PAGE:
About Bulgaria

The independent state of Great Bulgaria was formed under the rule of Kubrat in 632 AD, and was officially recognized as such in 681 AD. It is the homeland of ancient civilizations, and remnants of their cultures, and the ruins of their cities, palaces and monasteries are found throughout the country.
Throughout the 8th century the Bulgarian state strengthened and during the Second Arab Siege of Constantinople the country succeeded in becoming a major military power. By the late 800's Eastern Orthodox Christianity had been introduced, as well as the Cyrillic alphabet.
This golden age for Bulgaria continued on through the early 10th century, and under the rule of Simeon the Great the country witnessed a monumental expansion of its borders.
However, after the death of Simeon in 927 AD, Bulgaria's once dominate state of power began to crumble through various wars. And by 1014 the Byzantine's conquered the weakened country, ending the First Bulgarian Empire.
In 1185 the Second Bulgarian Empire formed after a major uprising involving Ivan Asen and Peter IV. The Asen dynasty produced a consistent cultural and economic growth, but was short lived. After a three month siege the Ottomans took control of the Bulgarian Empire in 1393.
For the next five centuries, under Ottoman rule, Bulgaria became an oppressed nation isolated from the rest of Europe. The country struggled through rebellions, and finally in 1876, a large uprising pushed the powers that be to take action.
In 1877, supported by the Bulgarians, the Russian Army defeated the Ottoman's during the Russo-Turkish War, and proposed the Treaty of San Stefano to create an autonomous Bulgarian district.
Although rejected by the Greater Powers, the Treaty of Berlin gave Bulgaria a smaller state which included Moesia and the region of Sofia, and finally on October 5, 1908, they declared themselves once-again officially independent.
Bulgaria rebuilt their military in the years following the victory, and subsequently found themselves involved in three separate wars. Unfortunately for the country, they ended up on the losing side of the second Balkan War as well as World War I.
Political unrest within the country was quick to set in, which in turn brought upon a royal authoritarian dictatorship led by Tsar Boris III.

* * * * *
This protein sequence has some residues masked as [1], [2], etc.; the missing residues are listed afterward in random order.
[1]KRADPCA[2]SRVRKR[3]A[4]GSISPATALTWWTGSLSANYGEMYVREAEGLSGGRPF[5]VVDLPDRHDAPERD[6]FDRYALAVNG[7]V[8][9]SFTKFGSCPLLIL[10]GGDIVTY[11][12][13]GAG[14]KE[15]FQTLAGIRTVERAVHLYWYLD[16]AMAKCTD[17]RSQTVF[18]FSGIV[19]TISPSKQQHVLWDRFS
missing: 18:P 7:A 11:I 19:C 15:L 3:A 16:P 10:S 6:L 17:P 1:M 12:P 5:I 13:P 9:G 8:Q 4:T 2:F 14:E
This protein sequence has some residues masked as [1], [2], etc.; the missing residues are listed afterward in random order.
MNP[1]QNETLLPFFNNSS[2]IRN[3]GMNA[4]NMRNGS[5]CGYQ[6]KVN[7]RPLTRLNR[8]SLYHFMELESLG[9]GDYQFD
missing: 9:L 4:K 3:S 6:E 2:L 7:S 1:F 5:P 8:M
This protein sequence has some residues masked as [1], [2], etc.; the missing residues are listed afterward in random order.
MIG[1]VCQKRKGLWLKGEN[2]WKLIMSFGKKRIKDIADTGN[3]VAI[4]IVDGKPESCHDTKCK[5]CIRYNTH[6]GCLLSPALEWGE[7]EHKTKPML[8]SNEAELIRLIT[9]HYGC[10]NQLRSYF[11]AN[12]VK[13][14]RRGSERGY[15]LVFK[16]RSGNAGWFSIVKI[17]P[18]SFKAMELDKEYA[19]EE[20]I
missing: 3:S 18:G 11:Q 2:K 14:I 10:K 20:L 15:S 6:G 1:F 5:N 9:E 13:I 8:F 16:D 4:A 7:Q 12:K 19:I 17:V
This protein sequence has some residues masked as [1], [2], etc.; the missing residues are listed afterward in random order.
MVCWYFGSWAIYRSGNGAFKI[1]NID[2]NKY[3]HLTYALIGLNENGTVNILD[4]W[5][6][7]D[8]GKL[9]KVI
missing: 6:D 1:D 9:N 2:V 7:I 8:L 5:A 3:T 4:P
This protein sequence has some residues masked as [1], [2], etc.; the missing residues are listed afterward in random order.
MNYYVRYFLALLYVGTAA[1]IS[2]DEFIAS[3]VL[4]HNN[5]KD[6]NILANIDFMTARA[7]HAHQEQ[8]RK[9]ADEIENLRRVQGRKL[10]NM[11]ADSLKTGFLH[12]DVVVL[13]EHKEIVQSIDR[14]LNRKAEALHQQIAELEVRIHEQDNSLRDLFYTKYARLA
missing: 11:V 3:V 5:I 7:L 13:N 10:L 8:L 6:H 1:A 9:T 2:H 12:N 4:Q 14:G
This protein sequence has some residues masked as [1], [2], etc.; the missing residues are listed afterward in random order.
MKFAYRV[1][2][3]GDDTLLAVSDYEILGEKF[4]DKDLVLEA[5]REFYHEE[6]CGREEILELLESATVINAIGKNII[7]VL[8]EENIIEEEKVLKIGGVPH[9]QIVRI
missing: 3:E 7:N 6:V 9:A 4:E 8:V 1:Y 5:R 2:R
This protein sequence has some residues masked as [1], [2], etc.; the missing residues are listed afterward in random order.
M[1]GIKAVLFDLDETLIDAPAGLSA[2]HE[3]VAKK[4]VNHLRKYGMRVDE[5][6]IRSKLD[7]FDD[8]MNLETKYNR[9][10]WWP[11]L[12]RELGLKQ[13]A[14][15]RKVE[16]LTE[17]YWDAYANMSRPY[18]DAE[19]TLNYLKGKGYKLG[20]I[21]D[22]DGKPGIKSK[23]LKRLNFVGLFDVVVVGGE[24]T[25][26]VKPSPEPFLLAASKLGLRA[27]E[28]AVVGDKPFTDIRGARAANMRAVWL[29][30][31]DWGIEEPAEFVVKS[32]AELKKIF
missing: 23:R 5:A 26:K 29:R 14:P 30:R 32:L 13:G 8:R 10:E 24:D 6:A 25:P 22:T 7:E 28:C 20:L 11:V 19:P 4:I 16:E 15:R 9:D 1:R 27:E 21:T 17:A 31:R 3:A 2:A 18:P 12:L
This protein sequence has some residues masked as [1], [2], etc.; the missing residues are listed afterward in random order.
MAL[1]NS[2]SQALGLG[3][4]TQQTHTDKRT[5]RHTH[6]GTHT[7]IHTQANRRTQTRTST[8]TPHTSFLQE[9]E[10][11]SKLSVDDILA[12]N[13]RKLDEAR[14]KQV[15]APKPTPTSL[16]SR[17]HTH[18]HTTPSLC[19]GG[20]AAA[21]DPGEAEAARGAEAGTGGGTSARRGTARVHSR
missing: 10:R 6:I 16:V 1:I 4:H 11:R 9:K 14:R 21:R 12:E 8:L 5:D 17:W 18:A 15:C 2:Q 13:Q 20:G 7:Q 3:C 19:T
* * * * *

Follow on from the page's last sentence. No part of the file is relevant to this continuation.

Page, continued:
As World War II came to light in the early 1940s, Bulgaria fought alongside the Axis powers, and once again found themselves on the losing side. Fortunately, the country refused to partake in Operation Barbarossa, saving its Jewish population from being transported to concentration camps.
By the 1950s there was a significant rise in the Bulgarian's standard of living, brought on by the destruction of the monarchic rule and a shift into a soviet-style economy.
However, in the late 1980s Bulgaria reconstructed itself into a parliamentary democracy, after the Communist Party resigned, and in June 1990 the nation's first free elections were held.
Despite the democratic shift and new constitution, Bulgaria's economy failed to thrive under the new conditions. And it wasn't until a reform package in 1997 was introduced that the country began to show signs of success.
In 2004 Bulgaria became a member of NATO, and then the European Union in 2007.
Tourism is a real growth industry here, and Europeans frequent the beautiful city of Sofia, the numerous historic sites, as well as the resorts and spas on the Black Sea coast. Not to mention, the Balkan and Rhodope Mountains are host to picturesque ski resorts.
And situated between the Balkans and Sradna Gora mountains is a unique place known as the Valley of Roses, which is responsible for 85% of the world's rose oil production.
For a few weeks towards the end of May through the beginning of June blossoms can be seen for miles, and you can bet that the aromatic scent from the roses makes the area surrounding the valley a desirable place to be.